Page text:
More particularly, referring again to FIG. 1, consider the light as randomly polarized having an ordinary component o and an orthogonal extraordinary component e, both components being in the X-Z plane. Considering again the case where there is no electric field between the electrodes 12, 14. Considering first the effect of the sets 26, 28 on the ordinary component o, it is noted that the ordinary component o will interact with the molecules in the set 32 with an index of refraction n1 and will interact with the molecules in set 30 with index of refraction n0; where n0<n1 and where the total difference in index of refraction Δn=n1−n0 is nπ. Considering next the effect of the sets 26, 28 on the extraordinary component e, it is noted that the extraordinary component e will interact with the molecules in the set 30 with an index of refraction n1, and will interact with the molecules in set 32 with index of refraction no; where n0<n1 and where the total difference in index of refraction Δn=n1−n0 is nπ. Therefore, referring to FIG. 2, in the Y-Z plane and along the Y axis, and in the absence of an electric field between the pair of electrodes 12, 14, the diffraction pattern 40 of the portion of the light passing through the set 30 will destructive interfere with the diffraction pattern 42 of the portions of the light passing through the set 32, as shown in FIG. 2 and FIG. 2D. It is noted that the maxima of the passing light appears along axis 25′, 25″ as shown in FIG. 2 and FIG. 2A where such axis 25′, 25″ are at angles θ from the Y axis.

At the other extreme, when full voltage is applied between the electrodes (i.e., Vapplied=Vmax), the long director field axes of molecules 26 and 28 rotate towards the Y axis, as indicated in FIG. 3C. More particularly, in such electric field condition, the vector 32 rotates in the X-Y plane in the direction of arrow 50 from along the X-axis to along the Y-axis. Likewise, in such electric field condition, the vector 30 rotates in the Y-Z plane in the direction of arrow 52 from along the Z-axis to along the Y-axis. (The vectors 30, 32 in the intermediate case, VMAX>VAPPLIED>0 are shown in FIG. 3B, while the condition of zero applied field, VAPPLIED=0 is shown in FIG. 3A.) Thus, in the maximal electric field condition, the director field axes of all volume molecules are aligned along the Y axis, there is zero resulting phase difference across all regions, and the diffracted light components 40, 42 along the direction of light propagation interfere constructively, as shown in FIG. 2F, while the off-axis components interfere destructively as shown in FIG. 2C.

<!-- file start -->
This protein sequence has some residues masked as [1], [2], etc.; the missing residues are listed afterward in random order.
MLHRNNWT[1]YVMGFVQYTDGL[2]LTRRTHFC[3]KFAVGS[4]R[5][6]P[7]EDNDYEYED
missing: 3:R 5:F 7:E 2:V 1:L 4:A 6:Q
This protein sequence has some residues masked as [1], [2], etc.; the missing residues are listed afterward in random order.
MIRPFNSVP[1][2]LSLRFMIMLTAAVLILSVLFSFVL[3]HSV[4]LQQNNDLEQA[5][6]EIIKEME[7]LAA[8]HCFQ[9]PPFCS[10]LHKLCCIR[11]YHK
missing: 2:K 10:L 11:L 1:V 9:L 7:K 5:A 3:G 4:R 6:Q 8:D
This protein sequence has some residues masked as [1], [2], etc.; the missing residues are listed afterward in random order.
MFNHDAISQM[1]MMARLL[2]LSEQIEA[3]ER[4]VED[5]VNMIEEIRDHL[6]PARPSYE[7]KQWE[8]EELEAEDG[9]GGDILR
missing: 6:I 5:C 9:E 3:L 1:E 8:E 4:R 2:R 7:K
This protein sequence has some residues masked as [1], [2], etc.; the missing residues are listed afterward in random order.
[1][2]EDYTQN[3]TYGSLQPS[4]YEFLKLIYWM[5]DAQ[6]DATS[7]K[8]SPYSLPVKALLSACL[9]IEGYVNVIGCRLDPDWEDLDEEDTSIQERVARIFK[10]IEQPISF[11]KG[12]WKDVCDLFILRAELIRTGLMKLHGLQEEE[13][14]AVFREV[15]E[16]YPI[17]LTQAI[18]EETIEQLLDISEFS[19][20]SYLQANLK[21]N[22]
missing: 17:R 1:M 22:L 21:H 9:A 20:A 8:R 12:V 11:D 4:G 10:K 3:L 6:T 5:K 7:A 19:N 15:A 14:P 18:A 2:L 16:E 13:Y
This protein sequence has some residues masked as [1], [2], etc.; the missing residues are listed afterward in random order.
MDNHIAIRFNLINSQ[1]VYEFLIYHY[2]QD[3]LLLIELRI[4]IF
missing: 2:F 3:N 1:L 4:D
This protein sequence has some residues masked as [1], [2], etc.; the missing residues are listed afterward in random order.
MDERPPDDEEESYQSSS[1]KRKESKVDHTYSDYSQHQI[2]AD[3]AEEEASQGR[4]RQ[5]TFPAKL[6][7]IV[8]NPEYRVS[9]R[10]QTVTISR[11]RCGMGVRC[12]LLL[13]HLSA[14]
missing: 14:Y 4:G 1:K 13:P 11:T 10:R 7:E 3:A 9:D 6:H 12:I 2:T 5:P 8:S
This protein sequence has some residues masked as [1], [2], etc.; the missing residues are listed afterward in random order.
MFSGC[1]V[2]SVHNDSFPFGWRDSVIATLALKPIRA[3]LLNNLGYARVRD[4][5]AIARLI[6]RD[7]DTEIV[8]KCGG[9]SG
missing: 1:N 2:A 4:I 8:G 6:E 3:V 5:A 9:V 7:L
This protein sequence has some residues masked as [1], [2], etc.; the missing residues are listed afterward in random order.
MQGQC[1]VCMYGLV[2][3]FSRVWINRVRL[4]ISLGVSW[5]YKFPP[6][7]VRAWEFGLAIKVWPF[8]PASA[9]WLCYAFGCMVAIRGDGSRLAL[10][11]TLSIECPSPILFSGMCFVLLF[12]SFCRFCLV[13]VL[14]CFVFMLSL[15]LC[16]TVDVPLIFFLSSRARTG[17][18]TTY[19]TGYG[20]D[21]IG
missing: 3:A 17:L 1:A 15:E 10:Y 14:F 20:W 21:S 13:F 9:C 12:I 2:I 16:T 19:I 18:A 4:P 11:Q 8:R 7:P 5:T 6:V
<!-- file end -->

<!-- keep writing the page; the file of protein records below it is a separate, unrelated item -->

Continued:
The condition where full voltage is applied to the electrodes, 12, 14 and that the light is randomly polarized having an ordinary component o and an orthogonal extraordinary component e, both components being in the X-Z plane will now be considered. Considering first the effect of the sets 26, 28 on the ordinary component o, it is noted that the ordinary component o will interact with the molecules in the set 32 with an index of refraction no and will interact with the molecules in set 30 with index of refraction n0. Considering next the effect of the sets 26, 28 on the extraordinary component e, it is noted that the extraordinary component e will interact with the molecules in the set 30 that are also aligned with the Y axis with an index of refraction no and will interact with the molecules in set 32 with index of refraction n0. Thus, Δn=0, and the resultant phase shift is zero for ordinary and extraordinary components o and e.

Reference is also made to FIGS. 2A-2F. Referring now to FIG. 2C, such FIG. 2C shows the condition where there is a phase shift φ=0 across regions 26, 28 due to VAPPLIED=VMAX. Thus, there is a zero resultant optical field along the off-axis directions 25′ and 25″ as shown in FIG. 2C and maximal optical field along direction 25 (Y-axis) as shown inn FIG. 2F. The condition where the phase shift across the regions 26, 28 is 0<φ<π (i.e., VMAX>VAPPLIED>0) has components 40 and 42 add up partially to give non-zero resultant optical fields both along the off-axis directions 25′ and 25″ (FIG. 2B) and along the propagation direction 25 (FIG. 2E), as indicated by the thick solid arrows RB RE, respectively. The case of a maximal phase shift φ=π (i.e., VAPPLIED=0) is shown in FIG. 2A for the off-axis directions 25′ and 25″, where there is maximal resultant optical field, RA, and in FIG. 2D for the propagation direction 25, where there is zero resultant optical field, R=0.

The optical field vector R results from constructive interference of all radiating elements in sets 40 and 42. The sum of the resultant optical intensity (proportional to the square of the length of arrow R) for the two off-axis directions 25′ and 25″ is plotted as the dotted curve in FIGS. 4 and 5. The resultant optical intensity in the propagation direction 25 (Y-axis) is plotted as the solid curve in FIGS. 4 and 5. It is noted that the on-axis optical intensity varies continuously as a function of phase shift, i.e., as VAPPLIED is changed from 0 to VMAX volts.

Thus, a little thought will make it apparent that the pair of electrodes 12, 14 are arranged to enable the first and second diffraction patterns 40, 42 to combine with a degree of interference along the Y axis selected in accordance with an electric field produced between the pair of electrodes 12, 14.